The Coen Brothers' new comedy Burn After Reading is to American stupidity what Dr. Strangelove is to the bomb. Fresh off the Oscar-winning No Country for Old Men, the most popular nihilists of contemporary cinema again inhabit a chaotic universe in which morality is nearly extinct and human nature is base. Burn After Reading's sour candy is redeemed by its humor and its clever construction, harkening back to the relatively optimistic crime comedy Fargo.
Writer-directors Joel and Ethan Coen construct the plot as a roundelay of fatefully interconnected characters, beginning with Osborne Cox (an amusingly apoplectic John Malkovich), a well-heeled, Princeton-bred CIA analyst kicked to the curb (ostensibly for his drinking). It's the latest annoyance for Cox's icy wife Katie (Tilda Swinton), who has already struck up an affair with Treasury man Harry Pfarrer (George Clooney), a serial philanderer. When a disc containing apparently sensitive information turns up at Hardbodies Fitness Center, dimwitted Chad Feldheimer (Brad Pitt) cuts in his workmate and best bud Linda Litzke (Frances McDormand) on a scam to blackmail Cox. Linda proves gung ho as she "needs" the money to get a complete battery of cosmetic surgeries.
Chad refers to the disc's contents as "raw intelligence," which I suppose could also be a delicate euphemism for the moronity of the blackmailers, the unformed thinking of the characters in choosing a direction in their lives, and the amoral pseudo-function of the CIA. "Appearances can be deceptive," Chad repeats to Cox. "I'm a mere Good Samaritan." All but one of the film's characters are on the take, and most have become skilled at hiding it (for some, it's their job). A plastic surgeon (Jeffrey DeMunn) has perfected the art of the passive-aggressive consultation. A divorce lawyer refers to a husband as "a man practiced in deceit," while telling his wife, "You can be a spy too, madam."
At times, Burn After Reading plays like a screwball comedy on Xanax, and the Coens layer in a number of character-based running jokes that pay dividends. The actors respond, striking all the right notes. Clooney is very funny as a man who seems to keep applying his energy in the wrong way (and who seems in constant danger of slipping into anaphylactic shock), and Pitt effectively cuts loose as the ultimate in vapid, vain metrosexuality, a guy emboldened by what he's seen in movies and heard on his iPod (Pitt's goofy dancing gets plenty of mileage, as do his eye-narrowing attempts to intimidate). The always great McDormand fully embodies a woman whose soul has been crushed by American life (the flip side of Pitt's character). And Richard Jenkins is pricelessly understated, as when he laments, "I can't run a gym this way."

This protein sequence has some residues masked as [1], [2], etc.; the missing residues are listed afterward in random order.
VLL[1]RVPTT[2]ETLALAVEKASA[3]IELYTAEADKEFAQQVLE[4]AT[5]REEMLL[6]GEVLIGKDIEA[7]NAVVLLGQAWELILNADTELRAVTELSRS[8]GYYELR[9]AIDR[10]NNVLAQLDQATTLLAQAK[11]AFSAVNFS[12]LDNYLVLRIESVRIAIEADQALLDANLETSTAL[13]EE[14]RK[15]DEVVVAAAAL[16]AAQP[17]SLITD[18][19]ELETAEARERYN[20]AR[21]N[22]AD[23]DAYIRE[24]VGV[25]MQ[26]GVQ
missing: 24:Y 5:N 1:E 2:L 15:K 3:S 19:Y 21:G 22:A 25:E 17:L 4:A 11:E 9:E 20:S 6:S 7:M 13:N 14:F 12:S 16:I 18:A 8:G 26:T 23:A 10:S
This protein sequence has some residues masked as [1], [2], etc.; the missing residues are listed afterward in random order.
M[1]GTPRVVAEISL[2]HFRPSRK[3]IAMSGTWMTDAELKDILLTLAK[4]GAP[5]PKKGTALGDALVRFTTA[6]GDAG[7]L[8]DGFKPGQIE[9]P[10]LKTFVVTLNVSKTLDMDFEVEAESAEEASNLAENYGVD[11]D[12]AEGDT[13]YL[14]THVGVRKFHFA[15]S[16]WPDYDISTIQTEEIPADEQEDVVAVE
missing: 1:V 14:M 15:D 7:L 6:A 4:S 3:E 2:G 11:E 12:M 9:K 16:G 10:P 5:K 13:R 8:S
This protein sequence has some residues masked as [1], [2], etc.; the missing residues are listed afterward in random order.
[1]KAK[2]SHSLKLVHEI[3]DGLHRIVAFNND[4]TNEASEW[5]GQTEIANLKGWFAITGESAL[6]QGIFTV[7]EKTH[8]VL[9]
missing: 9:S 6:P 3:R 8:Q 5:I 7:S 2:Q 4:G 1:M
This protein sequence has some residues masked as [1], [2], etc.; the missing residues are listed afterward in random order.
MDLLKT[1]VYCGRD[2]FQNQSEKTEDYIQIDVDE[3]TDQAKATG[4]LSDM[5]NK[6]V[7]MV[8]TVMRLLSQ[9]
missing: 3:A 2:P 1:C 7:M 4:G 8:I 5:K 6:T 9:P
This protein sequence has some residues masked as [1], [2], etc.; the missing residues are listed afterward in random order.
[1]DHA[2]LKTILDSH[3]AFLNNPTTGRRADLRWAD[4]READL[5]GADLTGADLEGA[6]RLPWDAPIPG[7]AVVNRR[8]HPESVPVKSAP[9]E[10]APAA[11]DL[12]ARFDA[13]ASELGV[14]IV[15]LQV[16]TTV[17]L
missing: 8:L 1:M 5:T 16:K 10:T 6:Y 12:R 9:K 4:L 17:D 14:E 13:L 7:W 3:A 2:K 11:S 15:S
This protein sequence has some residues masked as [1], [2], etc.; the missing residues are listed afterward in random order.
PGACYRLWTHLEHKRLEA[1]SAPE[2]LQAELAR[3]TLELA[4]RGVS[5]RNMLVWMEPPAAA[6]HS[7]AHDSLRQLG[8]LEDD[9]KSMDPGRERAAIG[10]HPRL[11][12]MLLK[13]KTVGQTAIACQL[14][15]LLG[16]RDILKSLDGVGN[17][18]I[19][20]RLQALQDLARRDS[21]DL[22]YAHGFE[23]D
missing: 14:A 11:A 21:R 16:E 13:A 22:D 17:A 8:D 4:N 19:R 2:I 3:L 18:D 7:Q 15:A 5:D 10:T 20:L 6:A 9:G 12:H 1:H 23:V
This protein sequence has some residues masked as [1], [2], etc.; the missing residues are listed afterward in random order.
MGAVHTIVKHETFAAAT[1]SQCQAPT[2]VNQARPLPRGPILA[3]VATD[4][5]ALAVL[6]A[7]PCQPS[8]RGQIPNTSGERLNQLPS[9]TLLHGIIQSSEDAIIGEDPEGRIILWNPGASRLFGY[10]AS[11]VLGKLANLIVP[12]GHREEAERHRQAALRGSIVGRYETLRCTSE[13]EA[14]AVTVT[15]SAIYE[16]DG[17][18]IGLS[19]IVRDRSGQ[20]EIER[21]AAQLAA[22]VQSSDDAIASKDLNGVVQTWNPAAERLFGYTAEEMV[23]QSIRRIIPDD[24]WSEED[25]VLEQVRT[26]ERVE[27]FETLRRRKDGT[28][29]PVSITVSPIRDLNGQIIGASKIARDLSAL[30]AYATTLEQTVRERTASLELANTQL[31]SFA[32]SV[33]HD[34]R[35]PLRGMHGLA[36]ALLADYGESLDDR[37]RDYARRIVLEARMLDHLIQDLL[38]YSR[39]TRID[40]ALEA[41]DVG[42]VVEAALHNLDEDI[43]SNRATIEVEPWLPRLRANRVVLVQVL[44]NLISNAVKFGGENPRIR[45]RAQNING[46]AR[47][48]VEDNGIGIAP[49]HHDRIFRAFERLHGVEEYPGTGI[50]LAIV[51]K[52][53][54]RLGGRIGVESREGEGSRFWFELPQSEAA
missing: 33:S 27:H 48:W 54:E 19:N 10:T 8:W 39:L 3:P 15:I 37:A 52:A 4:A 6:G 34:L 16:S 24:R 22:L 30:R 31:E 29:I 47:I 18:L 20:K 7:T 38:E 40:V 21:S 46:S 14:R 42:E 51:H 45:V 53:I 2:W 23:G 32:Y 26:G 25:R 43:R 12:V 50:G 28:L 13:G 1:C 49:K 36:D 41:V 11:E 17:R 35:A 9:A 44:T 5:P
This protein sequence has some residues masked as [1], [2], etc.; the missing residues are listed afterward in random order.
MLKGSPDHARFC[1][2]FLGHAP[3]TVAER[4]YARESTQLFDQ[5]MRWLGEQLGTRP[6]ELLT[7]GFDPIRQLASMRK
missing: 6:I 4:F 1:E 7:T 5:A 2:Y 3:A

One character proposes, "Don't sweat the small stuff. And it's all small stuff," but it's only a prelude for the next disaster. In the Coens' Washington D.C., actions have serious consequences, but random chance can be fatal. Goodness gets characters nowhere, while hard-driving selfishness pays off for one lucky individual. Some mysteries will never be solved, and some messes will never be cleaned up. That brand of bleakness suggests Greek tragedy, but where a moral of the story might go, two CIA suits agree they've learned nothing (with David Rasche as his angel in waiting, J.K. Simmons' omniscient but ineffectual CIA boss could easily be read as the Coens' black-comic vision of God, or what passes for one in a godless universe). Likewise, Burn After Reading's version of the tidy wrapup expected in a traditional comedy hardly qualifies as "all's well that ends well." But it does tap the zeitgeist of our political position and our worst fears about "idiot America."
Universal's Blu-ray transfer of Burn After Reading is simply gorgeous: finely detailed, filmlike, and perfect in its color rendering. Though the film isn't possessed of an especially immersive sound mix, the DTS-HD Master Audio 5.1 surround track is certainly more than adequate to represent the theatrical experience in lossless audio.
The ever-elliptical Coens probably have to be bullied into doing special features, so it's a pleasant surprise to see a few brief featurettes here, all with a smattering of intriguing on-set footage, and all in sharp HD. "Finding the Burn" (5:31, HD) is a behind-the-scenes overview touching on themes and personalities. Joel & Ethan Coen, Frances McDormand, George Clooney, John Malkovich, Richard Jenkins, and Tilda Swinton participate.
"DC Insiders Run Amuck" (12:24, HD) moves through each character and attendant actor, arriving at a discussion of the film's design, with comments from the Coens, Jenkins, McDormand, Clooney, costume designer Mary Zophres, Swinton, Malkovich, and production designer Jess Gonchor.
"Welcome Back George" (2:51, HD) specifically focuses on Clooney and his character, with thoughts from the Coens, Clooney, and Zophres.
Because this is a Universal Blu-ray, there's also a My Scenes bookmarking feature and a BD Live hookup to exclusive online content. The mirrored DVD edition also features a nice transfer and the same bonus features, but the Blu-ray cannot be beat.
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